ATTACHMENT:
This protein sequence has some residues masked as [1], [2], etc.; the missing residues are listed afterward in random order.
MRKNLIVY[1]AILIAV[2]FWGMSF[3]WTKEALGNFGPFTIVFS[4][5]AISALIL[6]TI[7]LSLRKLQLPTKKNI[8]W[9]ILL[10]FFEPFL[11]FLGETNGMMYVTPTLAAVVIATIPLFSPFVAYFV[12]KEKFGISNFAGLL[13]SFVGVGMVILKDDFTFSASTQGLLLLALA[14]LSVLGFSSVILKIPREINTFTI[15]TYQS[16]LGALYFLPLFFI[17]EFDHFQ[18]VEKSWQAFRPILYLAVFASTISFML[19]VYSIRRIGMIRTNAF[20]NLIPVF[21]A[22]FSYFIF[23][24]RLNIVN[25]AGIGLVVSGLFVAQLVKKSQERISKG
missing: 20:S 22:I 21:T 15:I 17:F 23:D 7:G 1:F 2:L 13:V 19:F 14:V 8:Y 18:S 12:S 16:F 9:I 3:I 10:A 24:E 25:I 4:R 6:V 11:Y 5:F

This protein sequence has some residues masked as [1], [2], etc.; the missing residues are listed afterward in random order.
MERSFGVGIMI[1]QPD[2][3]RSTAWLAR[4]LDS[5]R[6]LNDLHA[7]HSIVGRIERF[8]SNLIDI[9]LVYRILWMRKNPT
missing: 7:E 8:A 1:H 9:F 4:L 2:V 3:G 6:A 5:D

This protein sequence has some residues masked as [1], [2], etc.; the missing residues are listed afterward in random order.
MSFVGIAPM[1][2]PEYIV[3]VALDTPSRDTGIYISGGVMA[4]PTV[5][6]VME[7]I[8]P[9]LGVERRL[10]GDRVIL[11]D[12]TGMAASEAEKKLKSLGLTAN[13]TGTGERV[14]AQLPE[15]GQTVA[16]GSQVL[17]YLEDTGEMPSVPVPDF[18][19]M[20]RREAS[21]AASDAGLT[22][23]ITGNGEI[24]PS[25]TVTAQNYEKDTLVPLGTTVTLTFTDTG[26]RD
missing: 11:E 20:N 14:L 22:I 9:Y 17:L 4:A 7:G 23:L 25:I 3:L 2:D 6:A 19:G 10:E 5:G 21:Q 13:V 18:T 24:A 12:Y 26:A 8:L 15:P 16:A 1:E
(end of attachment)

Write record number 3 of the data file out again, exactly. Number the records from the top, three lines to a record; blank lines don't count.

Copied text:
This protein sequence has some residues masked as [1], [2], etc.; the missing residues are listed afterward in random order.
MSFVGIAPM[1][2]PEYIV[3]VALDTPSRDTGIYISGGVMA[4]PTV[5][6]VME[7]I[8]P[9]LGVERRL[10]GDRVIL[11]D[12]TGMAASEAEKKLKSLGLTAN[13]TGTGERV[14]AQLPE[15]GQTVA[16]GSQVL[17]YLEDTGEMPSVPVPDF[18][19]M[20]RREAS[21]AASDAGLT[22][23]ITGNGEI[24]PS[25]TVTAQNYEKDTLVPLGTTVTLTFTDTG[26]RD
missing: 11:E 20:N 14:L 22:I 9:Y 17:L 4:A 7:G 23:L 25:I 3:L 2:D 6:A 19:G 10:E 5:G 21:Q 13:V 18:T 24:A 12:Y 26:A 8:L 15:P 16:A 1:E